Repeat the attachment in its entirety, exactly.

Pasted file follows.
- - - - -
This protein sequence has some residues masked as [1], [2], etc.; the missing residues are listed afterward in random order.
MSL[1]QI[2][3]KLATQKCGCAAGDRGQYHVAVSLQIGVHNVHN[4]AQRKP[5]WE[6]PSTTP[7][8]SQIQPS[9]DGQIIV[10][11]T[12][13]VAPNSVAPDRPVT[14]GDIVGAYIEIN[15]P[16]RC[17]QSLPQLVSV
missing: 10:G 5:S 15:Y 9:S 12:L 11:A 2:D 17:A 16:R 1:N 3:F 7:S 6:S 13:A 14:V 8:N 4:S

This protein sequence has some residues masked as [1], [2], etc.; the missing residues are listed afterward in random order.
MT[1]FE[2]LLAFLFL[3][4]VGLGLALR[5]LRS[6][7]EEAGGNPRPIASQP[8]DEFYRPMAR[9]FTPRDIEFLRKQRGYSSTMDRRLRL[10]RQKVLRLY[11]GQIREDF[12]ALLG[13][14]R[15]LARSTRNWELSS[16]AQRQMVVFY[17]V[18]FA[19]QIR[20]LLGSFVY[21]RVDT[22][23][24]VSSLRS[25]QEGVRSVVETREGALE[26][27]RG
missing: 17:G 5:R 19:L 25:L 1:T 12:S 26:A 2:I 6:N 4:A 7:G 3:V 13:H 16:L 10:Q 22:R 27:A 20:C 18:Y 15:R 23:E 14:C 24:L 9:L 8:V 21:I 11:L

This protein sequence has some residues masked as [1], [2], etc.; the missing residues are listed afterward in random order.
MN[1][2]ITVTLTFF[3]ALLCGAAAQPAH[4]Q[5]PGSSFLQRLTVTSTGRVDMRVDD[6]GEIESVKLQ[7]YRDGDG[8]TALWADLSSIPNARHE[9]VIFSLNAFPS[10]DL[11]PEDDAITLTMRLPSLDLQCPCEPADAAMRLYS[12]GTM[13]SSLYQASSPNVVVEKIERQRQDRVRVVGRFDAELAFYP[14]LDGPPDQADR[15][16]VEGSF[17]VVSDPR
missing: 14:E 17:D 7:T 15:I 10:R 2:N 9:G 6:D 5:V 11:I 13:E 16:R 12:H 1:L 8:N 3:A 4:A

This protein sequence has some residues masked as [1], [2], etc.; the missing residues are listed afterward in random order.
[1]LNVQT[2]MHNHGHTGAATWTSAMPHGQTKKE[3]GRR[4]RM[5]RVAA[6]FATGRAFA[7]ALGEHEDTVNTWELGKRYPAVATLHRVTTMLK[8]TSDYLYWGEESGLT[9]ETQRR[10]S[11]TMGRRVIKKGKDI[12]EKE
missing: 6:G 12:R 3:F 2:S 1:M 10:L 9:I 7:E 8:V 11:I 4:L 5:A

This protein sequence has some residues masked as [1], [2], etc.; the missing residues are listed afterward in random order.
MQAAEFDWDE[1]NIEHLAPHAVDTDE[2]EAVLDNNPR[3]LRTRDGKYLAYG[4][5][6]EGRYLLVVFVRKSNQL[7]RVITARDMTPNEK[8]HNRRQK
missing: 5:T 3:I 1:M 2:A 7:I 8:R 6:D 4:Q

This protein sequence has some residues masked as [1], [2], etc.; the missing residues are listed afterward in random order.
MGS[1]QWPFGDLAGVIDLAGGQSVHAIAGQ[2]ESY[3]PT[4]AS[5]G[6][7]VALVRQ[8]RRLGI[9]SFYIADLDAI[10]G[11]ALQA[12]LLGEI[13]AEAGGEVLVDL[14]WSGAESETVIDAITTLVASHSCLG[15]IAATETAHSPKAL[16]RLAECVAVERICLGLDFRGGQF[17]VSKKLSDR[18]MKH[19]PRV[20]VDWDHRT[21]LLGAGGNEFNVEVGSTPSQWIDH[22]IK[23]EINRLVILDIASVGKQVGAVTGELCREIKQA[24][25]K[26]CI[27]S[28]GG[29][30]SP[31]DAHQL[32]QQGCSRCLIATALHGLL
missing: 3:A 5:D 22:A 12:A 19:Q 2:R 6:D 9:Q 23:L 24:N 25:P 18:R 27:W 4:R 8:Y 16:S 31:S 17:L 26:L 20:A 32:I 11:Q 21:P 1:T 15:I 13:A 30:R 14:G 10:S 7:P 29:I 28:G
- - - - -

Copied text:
This protein sequence has some residues masked as [1], [2], etc.; the missing residues are listed afterward in random order.
MSL[1]QI[2][3]KLATQKCGCAAGDRGQYHVAVSLQIGVHNVHN[4]AQRKP[5]WE[6]PSTTP[7][8]SQIQPS[9]DGQIIV[10][11]T[12][13]VAPNSVAPDRPVT[14]GDIVGAYIEIN[15]P[16]RC[17]QSLPQLVSV
missing: 10:G 5:S 15:Y 9:S 12:L 11:A 2:D 17:A 16:R 1:N 3:F 7:S 6:S 13:A 14:V 8:N 4:S

This protein sequence has some residues masked as [1], [2], etc.; the missing residues are listed afterward in random order.
MT[1]FE[2]LLAFLFL[3][4]VGLGLALR[5]LRS[6][7]EEAGGNPRPIASQP[8]DEFYRPMAR[9]FTPRDIEFLRKQRGYSSTMDRRLRL[10]RQKVLRLY[11]GQIREDF[12]ALLG[13][14]R[15]LARSTRNWELSS[16]AQRQMVVFY[17]V[18]FA[19]QIR[20]LLGSFVY[21]RVDT[22][23][24]VSSLRS[25]QEGVRSVVETREGALE[26][27]RG
missing: 17:G 5:R 19:L 25:L 1:T 12:S 26:A 2:I 6:N 4:A 7:G 3:V 13:H 16:L 10:Q 22:R 27:A 20:C 18:Y 15:R 23:E 14:C 24:L 9:L 8:V 21:I 11:L

This protein sequence has some residues masked as [1], [2], etc.; the missing residues are listed afterward in random order.
MN[1][2]ITVTLTFF[3]ALLCGAAAQPAH[4]Q[5]PGSSFLQRLTVTSTGRVDMRVDD[6]GEIESVKLQ[7]YRDGDG[8]TALWADLSSIPNARHE[9]VIFSLNAFPS[10]DL[11]PEDDAITLTMRLPSLDLQCPCEPADAAMRLYS[12]GTM[13]SSLYQASSPNVVVEKIERQRQDRVRVVGRFDAELAFYP[14]LDGPPDQADR[15][16]VEGSF[17]VVSDPR
missing: 14:E 17:D 7:T 15:I 10:R 2:N 9:G 6:D 5:V 11:I 13:E 16:R 12:H 1:L 8:N 3:A 4:A

This protein sequence has some residues masked as [1], [2], etc.; the missing residues are listed afterward in random order.
[1]LNVQT[2]MHNHGHTGAATWTSAMPHGQTKKE[3]GRR[4]RM[5]RVAA[6]FATGRAFA[7]ALGEHEDTVNTWELGKRYPAVATLHRVTTMLK[8]TSDYLYWGEESGLT[9]ETQRR[10]S[11]TMGRRVIKKGKDI[12]EKE
missing: 6:G 12:R 3:F 2:S 1:M 10:L 9:I 7:E 8:V 11:I 4:L 5:A

This protein sequence has some residues masked as [1], [2], etc.; the missing residues are listed afterward in random order.
MQAAEFDWDE[1]NIEHLAPHAVDTDE[2]EAVLDNNPR[3]LRTRDGKYLAYG[4][5][6]EGRYLLVVFVRKSNQL[7]RVITARDMTPNEK[8]HNRRQK
missing: 5:T 3:I 1:M 2:A 7:I 8:R 6:D 4:Q

This protein sequence has some residues masked as [1], [2], etc.; the missing residues are listed afterward in random order.
MGS[1]QWPFGDLAGVIDLAGGQSVHAIAGQ[2]ESY[3]PT[4]AS[5]G[6][7]VALVRQ[8]RRLGI[9]SFYIADLDAI[10]G[11]ALQA[12]LLGEI[13]AEAGGEVLVDL[14]WSGAESETVIDAITTLVASHSCLG[15]IAATETAHSPKAL[16]RLAECVAVERICLGLDFRGGQF[17]VSKKLSDR[18]MKH[19]PRV[20]VDWDHRT[21]LLGAGGNEFNVEVGSTPSQWIDH[22]IK[23]EINRLVILDIASVGKQVGAVTGELCREIKQA[24][25]K[26]CI[27]S[28]GG[29][30]SP[31]DAHQL[32]QQGCSRCLIATALHGLL
missing: 3:A 5:D 22:A 12:A 19:Q 2:R 6:D 9:Q 23:L 24:N 25:P 18:R 27:W 4:R 8:Y 16:S 31:S 17:L 26:L 20:A 32:I 11:Q 21:P 1:T 15:I 13:A 30:R 14:G 10:S 7:P 29:I 28:G